In 5% of foundation industry businesses, there are no female employees.

Across the board, female employees are a minority in the workforce of most foundation industry businesses. This varies little by business size, but slightly between the six sectors, with the ceramics sector reporting the highest percentage of businesses with greater than 50% female workforce.

Where women are represented in the workforce, this is likely in non-production roles (with production roles classed as, for example, manufacturing, engineering, and technical functions) and predominantly in administration, support services, HR and finance.

This gender split is also mirrored at higher levels of the business, with 59% of foundation industry businesses reporting no female owners or partners, and only 5% of businesses having two or more.

All businesses interviewed acknowledged that the gender balance within their organisations was not optimal and required some action from the business to address female representation. Technology changes are increasingly removing the remaining barriers to inclusivity for all job roles.

Some examples of external drivers to increase diversity were shown, including the increasing role of corporate social responsibility in company image, with the knock-on effects to potential customers and investors.

But two systemic barriers to increased diversity were clear:

  • a tendency towards familiarity bias and hiring like for like
  • a lack of female applicants, particularly at graduate-level positions.

Challenges, such as the current population of female undergraduates in key disciplines required by businesses in foundation industries, a more general lack of appropriate training provision for the industry, together with a lack of specific company level actions to drive increased diversity, have already been discussed.

A number of interviewees also feared treading the line between positive action and positive discrimination, preventing them from running specific recruitment campaigns.

Findings of the study: age diversity

Office for National Statistics data can be used to stratify the UK workforce across four age groups:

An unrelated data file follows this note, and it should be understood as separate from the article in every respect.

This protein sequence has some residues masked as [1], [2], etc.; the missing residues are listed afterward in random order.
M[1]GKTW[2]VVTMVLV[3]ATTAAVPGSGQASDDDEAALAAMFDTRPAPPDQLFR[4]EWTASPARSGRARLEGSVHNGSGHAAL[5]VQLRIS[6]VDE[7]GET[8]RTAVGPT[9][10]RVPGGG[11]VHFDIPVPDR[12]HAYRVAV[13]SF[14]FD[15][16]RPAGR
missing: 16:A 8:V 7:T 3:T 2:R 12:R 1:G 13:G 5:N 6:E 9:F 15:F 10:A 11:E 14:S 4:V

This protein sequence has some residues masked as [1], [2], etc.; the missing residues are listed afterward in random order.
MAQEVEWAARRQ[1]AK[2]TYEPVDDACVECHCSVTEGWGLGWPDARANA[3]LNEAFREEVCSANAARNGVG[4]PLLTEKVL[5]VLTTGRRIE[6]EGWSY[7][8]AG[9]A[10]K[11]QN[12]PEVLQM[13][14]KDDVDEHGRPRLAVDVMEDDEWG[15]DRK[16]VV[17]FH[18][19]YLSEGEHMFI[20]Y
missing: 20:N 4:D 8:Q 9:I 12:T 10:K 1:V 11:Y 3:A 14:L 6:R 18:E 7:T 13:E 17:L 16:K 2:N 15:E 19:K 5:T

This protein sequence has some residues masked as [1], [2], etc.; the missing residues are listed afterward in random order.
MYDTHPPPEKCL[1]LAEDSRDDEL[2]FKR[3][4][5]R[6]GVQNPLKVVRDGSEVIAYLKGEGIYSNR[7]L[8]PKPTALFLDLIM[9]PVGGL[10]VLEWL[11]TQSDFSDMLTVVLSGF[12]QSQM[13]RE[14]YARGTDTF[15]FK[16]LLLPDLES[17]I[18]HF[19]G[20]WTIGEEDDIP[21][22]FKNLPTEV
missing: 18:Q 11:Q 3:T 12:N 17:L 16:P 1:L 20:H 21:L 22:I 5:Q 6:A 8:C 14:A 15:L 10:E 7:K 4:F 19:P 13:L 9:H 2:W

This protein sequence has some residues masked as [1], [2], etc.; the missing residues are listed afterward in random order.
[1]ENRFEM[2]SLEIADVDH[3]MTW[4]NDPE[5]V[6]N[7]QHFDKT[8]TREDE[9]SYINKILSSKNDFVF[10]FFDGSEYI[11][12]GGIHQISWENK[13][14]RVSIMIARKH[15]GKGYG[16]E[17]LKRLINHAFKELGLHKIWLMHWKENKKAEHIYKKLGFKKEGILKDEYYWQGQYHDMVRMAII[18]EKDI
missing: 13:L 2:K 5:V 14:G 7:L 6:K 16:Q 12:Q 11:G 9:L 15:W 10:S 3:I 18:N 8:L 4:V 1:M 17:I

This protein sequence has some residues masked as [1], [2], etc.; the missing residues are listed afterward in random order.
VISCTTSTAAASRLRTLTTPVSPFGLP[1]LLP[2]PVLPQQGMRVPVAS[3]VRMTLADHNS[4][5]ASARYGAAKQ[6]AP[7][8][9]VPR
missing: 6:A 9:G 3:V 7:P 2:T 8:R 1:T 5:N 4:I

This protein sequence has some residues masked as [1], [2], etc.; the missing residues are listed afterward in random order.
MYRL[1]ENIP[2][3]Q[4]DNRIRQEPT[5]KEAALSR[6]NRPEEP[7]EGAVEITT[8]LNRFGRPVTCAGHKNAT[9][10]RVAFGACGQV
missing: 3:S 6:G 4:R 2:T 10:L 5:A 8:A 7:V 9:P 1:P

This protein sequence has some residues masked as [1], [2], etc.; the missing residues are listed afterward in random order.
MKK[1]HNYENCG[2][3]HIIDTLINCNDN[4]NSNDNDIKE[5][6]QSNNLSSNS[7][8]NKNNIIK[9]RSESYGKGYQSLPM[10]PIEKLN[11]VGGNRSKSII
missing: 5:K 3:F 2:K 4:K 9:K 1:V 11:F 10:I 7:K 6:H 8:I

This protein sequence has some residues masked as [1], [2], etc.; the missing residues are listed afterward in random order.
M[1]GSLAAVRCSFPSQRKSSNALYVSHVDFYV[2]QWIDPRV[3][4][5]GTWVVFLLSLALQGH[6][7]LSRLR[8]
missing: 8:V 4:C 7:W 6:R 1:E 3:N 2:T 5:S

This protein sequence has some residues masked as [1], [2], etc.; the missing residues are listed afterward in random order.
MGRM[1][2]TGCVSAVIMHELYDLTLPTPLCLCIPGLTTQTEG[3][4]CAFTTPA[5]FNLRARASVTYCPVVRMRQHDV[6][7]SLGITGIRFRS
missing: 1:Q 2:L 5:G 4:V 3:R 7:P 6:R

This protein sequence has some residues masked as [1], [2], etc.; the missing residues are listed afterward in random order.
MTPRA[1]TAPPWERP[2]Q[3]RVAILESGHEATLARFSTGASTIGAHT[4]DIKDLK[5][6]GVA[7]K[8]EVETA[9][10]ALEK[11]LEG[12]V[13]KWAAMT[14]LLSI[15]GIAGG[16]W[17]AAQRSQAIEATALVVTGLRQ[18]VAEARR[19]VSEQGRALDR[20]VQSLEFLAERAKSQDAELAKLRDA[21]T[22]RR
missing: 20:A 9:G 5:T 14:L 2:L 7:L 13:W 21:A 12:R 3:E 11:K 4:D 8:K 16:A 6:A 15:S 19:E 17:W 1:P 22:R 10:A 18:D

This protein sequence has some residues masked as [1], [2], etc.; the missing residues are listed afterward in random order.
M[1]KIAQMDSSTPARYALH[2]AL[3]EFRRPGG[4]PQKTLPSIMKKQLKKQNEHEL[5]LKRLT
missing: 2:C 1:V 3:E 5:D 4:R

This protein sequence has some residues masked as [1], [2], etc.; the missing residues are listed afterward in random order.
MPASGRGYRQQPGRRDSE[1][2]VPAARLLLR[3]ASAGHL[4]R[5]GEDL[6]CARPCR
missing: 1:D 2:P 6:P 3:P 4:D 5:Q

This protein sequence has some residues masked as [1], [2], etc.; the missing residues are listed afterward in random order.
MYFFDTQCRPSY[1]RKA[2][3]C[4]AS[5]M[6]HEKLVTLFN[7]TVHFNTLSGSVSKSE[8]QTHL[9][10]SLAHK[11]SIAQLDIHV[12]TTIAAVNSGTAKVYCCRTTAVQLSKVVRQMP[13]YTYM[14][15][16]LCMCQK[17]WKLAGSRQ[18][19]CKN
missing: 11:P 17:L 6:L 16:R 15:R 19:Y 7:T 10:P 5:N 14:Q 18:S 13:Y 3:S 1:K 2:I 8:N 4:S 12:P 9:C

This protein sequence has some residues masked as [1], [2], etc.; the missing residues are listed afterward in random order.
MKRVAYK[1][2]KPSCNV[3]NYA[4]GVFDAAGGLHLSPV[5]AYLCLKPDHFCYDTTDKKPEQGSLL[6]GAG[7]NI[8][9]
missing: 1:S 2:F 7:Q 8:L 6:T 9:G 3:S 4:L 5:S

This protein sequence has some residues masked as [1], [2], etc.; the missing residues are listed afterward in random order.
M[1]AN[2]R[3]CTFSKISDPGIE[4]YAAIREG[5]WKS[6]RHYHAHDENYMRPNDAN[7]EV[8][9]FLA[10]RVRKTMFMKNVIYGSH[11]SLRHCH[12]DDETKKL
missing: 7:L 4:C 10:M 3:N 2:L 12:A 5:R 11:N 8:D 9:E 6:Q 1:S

• 16 to 19 years
  • 19 to 24 years
  • 25 to 49 years
  • over 50 years.

Across the economy as a whole, the largest proportion (56%) of the workforce falls within the 25 to 49 years age bracket, with 11% under 25 years and almost a third (33%) aged over 50 years.

Comparatively, survey data showed the percentage of foundation industry workforce under the age of 25 years to be 11%, matching the economy average, but over a quarter of businesses have no employees under 25.

This lack of early career workers is dominated by smaller businesses. The proportion of the  foundation industries workforce over 50 years, however, was higher than the economy average at 37%, with smaller companies having the highest proportion of workers over 50 years.

Ceramics, glass and paper appear to be facing somewhat more acute pressures from an ageing workforce. Around a third of businesses in these sectors reported that more than half of employees fall into this older age bracket.

Determinants of the current workforce structure included issues such as:

  • legacy issues such as changes to pensions provision meaning a mass short-term turnover of staff rapidly without sufficient succession planning
  • recent economic circumstances and workforce restructuring meaning a focus was placed on skills retention rather than recruitment of new workers or developing apprenticeship programmes
  • a tendency to recruit ‘like for like’ when vacancies arise, preventing an influx of younger workers as the pool of candidates tend to be of a similar age profile to those being replaced
  • challenges in recruiting for graduate and technical level skills for their industry, noting that this is expected to intensify in the coming years as technologies and business models continue to evolve within the sector.

TFI challenge actions

Aligned to recommendations from the ERC report, the TFI challenge has created their equality, diversity and inclusion strategy, with four focus areas.

Our next article, published on 30 June, will cover each of these focus areas in more detail, highlighting challenge activities targeted at increasing inclusivity and ultimately diversity, within the foundation industries.

But for today, lets celebrate the inspiring work of women engineers all around the world. Check out our TFI Network+ (Twitter), celebrating women in the network, highlighting other networks and opportunities for you to get involved in outreach and volunteering, or the INWED21 campaign @INWED1919 (Twitter) with #ENGINEERINGHEROES and #INWED21.

Last updated: 2 July 2021